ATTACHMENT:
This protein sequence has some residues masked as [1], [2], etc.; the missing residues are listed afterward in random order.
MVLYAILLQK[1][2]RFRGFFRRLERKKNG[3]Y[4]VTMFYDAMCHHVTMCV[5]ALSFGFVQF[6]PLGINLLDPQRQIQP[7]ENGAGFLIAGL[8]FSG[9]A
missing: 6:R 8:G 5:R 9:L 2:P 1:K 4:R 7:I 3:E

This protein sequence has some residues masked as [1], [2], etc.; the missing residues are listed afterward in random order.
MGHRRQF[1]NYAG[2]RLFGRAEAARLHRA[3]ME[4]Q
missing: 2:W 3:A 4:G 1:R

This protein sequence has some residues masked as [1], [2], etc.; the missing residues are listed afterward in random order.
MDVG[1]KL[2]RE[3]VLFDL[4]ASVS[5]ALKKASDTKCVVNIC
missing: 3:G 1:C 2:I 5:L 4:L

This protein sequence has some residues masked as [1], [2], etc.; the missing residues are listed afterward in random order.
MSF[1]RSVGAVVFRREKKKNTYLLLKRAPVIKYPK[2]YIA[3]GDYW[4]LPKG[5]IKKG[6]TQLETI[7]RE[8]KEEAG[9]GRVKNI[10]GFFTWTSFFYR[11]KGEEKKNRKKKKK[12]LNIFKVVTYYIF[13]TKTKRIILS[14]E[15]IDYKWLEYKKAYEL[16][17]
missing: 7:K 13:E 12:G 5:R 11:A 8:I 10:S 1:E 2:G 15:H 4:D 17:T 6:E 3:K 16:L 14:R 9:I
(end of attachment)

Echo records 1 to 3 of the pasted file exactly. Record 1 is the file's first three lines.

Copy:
This protein sequence has some residues masked as [1], [2], etc.; the missing residues are listed afterward in random order.
MVLYAILLQK[1][2]RFRGFFRRLERKKNG[3]Y[4]VTMFYDAMCHHVTMCV[5]ALSFGFVQF[6]PLGINLLDPQRQIQP[7]ENGAGFLIAGL[8]FSG[9]A
missing: 6:R 8:G 5:R 9:L 2:P 1:K 4:R 7:I 3:E

This protein sequence has some residues masked as [1], [2], etc.; the missing residues are listed afterward in random order.
MGHRRQF[1]NYAG[2]RLFGRAEAARLHRA[3]ME[4]Q
missing: 2:W 3:A 4:G 1:R

This protein sequence has some residues masked as [1], [2], etc.; the missing residues are listed afterward in random order.
MDVG[1]KL[2]RE[3]VLFDL[4]ASVS[5]ALKKASDTKCVVNIC
missing: 3:G 1:C 2:I 5:L 4:L